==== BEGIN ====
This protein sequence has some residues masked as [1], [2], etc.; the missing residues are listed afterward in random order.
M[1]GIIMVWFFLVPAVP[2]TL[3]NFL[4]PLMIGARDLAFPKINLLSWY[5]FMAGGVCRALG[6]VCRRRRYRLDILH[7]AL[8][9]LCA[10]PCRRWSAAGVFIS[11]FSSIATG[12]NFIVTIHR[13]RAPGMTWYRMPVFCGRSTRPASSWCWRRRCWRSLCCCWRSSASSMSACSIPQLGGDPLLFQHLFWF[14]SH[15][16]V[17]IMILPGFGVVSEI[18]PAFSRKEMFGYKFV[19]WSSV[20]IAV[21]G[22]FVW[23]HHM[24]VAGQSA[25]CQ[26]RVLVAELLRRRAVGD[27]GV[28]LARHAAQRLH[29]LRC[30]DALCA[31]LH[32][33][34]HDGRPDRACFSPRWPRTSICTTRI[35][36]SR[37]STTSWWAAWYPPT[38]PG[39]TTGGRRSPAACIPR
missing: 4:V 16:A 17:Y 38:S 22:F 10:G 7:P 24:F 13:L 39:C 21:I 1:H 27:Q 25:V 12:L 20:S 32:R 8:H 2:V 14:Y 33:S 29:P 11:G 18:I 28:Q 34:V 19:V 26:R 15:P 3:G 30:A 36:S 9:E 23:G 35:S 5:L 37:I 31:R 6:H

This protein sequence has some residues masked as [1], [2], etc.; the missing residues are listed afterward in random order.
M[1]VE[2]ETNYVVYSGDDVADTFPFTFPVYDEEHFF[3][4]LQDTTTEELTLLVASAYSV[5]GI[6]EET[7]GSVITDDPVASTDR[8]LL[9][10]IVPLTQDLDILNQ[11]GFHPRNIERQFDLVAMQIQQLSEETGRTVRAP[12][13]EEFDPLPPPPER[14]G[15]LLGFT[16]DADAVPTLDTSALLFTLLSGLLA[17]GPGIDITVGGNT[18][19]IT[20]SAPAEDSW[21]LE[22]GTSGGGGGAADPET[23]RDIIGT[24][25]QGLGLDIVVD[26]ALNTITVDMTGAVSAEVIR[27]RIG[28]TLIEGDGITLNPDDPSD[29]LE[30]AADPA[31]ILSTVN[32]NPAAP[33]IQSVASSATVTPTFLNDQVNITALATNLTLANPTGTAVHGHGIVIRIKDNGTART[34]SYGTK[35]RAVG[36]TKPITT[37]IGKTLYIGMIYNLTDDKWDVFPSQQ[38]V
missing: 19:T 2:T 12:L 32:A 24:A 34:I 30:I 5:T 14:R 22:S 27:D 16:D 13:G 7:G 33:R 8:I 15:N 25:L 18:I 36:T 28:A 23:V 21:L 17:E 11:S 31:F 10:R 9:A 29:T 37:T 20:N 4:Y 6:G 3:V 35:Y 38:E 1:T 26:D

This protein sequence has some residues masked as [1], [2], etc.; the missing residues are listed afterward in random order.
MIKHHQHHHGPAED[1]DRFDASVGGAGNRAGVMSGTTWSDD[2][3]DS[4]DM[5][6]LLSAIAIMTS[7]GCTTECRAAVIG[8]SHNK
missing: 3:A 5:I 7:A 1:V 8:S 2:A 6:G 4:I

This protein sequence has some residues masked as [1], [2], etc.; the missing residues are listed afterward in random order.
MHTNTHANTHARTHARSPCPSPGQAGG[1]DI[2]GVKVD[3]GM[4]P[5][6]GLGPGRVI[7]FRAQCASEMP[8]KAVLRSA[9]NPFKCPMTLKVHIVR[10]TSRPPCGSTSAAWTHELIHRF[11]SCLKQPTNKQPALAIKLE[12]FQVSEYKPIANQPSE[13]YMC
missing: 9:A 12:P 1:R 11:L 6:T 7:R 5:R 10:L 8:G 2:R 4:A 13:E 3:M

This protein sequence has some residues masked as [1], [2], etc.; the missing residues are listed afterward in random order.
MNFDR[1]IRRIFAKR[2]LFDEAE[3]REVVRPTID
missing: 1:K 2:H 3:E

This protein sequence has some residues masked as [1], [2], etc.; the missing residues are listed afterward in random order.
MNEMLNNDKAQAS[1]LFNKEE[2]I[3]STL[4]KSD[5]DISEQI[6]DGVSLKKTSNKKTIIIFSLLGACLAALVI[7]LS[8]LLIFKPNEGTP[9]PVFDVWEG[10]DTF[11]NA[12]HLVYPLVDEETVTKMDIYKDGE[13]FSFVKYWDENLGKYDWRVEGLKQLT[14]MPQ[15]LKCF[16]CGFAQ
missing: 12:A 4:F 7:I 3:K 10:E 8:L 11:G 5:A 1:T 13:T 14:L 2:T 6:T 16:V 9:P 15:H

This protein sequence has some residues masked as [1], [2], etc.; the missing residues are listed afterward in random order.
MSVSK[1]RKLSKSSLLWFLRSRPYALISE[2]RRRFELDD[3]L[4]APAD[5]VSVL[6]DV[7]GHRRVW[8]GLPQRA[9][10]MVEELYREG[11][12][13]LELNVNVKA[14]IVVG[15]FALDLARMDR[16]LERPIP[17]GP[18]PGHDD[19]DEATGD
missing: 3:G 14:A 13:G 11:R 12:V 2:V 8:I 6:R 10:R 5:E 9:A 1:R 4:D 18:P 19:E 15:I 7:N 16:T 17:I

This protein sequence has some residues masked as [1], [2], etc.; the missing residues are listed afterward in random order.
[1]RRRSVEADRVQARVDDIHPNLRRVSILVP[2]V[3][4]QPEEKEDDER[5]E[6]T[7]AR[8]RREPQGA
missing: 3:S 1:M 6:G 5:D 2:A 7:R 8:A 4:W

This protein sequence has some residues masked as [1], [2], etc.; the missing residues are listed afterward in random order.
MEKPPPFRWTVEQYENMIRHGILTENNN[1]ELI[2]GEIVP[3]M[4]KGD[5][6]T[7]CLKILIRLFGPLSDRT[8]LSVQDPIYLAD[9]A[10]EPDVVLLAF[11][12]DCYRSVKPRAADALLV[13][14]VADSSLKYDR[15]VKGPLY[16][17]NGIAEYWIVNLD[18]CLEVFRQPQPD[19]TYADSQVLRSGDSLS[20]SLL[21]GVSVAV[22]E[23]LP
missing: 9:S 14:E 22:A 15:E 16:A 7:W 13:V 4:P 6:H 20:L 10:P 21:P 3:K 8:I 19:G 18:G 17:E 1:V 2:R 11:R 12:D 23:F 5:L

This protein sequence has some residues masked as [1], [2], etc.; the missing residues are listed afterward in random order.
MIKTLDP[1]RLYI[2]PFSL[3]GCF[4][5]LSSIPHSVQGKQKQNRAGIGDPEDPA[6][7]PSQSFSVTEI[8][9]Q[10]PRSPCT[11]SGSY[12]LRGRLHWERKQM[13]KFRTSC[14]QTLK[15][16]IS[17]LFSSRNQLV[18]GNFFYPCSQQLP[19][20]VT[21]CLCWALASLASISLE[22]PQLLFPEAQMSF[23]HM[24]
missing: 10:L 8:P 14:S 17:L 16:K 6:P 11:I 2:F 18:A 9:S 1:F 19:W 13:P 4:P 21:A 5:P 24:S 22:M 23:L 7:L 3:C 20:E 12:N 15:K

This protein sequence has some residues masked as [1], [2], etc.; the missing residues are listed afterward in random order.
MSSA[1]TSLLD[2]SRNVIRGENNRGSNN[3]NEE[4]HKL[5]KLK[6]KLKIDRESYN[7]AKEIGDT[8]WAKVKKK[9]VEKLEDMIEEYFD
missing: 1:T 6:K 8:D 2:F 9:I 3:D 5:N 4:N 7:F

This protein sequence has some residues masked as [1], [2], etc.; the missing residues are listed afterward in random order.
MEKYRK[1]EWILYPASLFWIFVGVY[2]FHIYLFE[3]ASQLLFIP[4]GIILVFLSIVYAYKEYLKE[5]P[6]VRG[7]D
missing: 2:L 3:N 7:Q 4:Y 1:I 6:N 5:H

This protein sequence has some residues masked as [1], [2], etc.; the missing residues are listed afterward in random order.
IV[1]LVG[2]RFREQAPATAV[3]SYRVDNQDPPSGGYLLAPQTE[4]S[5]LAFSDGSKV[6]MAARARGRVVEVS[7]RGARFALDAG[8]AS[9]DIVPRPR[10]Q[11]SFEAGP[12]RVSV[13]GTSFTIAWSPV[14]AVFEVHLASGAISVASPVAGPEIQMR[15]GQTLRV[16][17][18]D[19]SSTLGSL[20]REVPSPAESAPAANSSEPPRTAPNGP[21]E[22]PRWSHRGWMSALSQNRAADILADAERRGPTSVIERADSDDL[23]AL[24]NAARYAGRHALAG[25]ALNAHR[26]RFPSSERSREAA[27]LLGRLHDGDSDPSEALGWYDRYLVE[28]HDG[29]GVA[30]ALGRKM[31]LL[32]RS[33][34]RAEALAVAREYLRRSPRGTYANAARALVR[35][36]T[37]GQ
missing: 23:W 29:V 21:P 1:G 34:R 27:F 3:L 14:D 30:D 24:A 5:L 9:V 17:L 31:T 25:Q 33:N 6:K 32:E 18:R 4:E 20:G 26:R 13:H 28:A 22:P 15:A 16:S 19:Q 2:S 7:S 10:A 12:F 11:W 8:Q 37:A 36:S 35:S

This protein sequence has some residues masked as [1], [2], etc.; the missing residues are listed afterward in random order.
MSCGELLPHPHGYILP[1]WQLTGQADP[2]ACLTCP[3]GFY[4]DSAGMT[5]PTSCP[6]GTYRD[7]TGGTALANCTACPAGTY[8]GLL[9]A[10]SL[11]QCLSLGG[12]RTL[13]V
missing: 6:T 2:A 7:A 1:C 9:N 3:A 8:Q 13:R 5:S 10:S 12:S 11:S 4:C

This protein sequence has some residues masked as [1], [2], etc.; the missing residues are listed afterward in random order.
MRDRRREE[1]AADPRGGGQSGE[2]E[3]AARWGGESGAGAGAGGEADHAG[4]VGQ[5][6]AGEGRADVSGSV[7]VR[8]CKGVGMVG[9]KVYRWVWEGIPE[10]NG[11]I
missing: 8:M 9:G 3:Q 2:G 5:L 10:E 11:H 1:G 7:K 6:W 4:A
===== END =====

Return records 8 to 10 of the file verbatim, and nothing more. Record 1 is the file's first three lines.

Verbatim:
This protein sequence has some residues masked as [1], [2], etc.; the missing residues are listed afterward in random order.
[1]RRRSVEADRVQARVDDIHPNLRRVSILVP[2]V[3][4]QPEEKEDDER[5]E[6]T[7]AR[8]RREPQGA
missing: 3:S 1:M 6:G 5:D 2:A 7:R 8:A 4:W

This protein sequence has some residues masked as [1], [2], etc.; the missing residues are listed afterward in random order.
MEKPPPFRWTVEQYENMIRHGILTENNN[1]ELI[2]GEIVP[3]M[4]KGD[5][6]T[7]CLKILIRLFGPLSDRT[8]LSVQDPIYLAD[9]A[10]EPDVVLLAF[11][12]DCYRSVKPRAADALLV[13][14]VADSSLKYDR[15]VKGPLY[16][17]NGIAEYWIVNLD[18]CLEVFRQPQPD[19]TYADSQVLRSGDSLS[20]SLL[21]GVSVAV[22]E[23]LP
missing: 9:S 14:E 22:A 15:E 16:A 7:W 13:V 4:P 6:H 20:L 10:P 21:P 3:K 8:I 19:G 18:G 17:E 1:V 2:R 11:R 12:D 23:F 5:L

This protein sequence has some residues masked as [1], [2], etc.; the missing residues are listed afterward in random order.
MIKTLDP[1]RLYI[2]PFSL[3]GCF[4][5]LSSIPHSVQGKQKQNRAGIGDPEDPA[6][7]PSQSFSVTEI[8][9]Q[10]PRSPCT[11]SGSY[12]LRGRLHWERKQM[13]KFRTSC[14]QTLK[15][16]IS[17]LFSSRNQLV[18]GNFFYPCSQQLP[19][20]VT[21]CLCWALASLASISLE[22]PQLLFPEAQMSF[23]HM[24]
missing: 10:L 8:P 14:S 17:L 16:K 6:P 11:I 2:F 18:A 9:S 1:F 19:W 13:P 4:P 21:A 5:P 24:S 22:M 23:L 7:L 3:C 20:E 12:N 15:K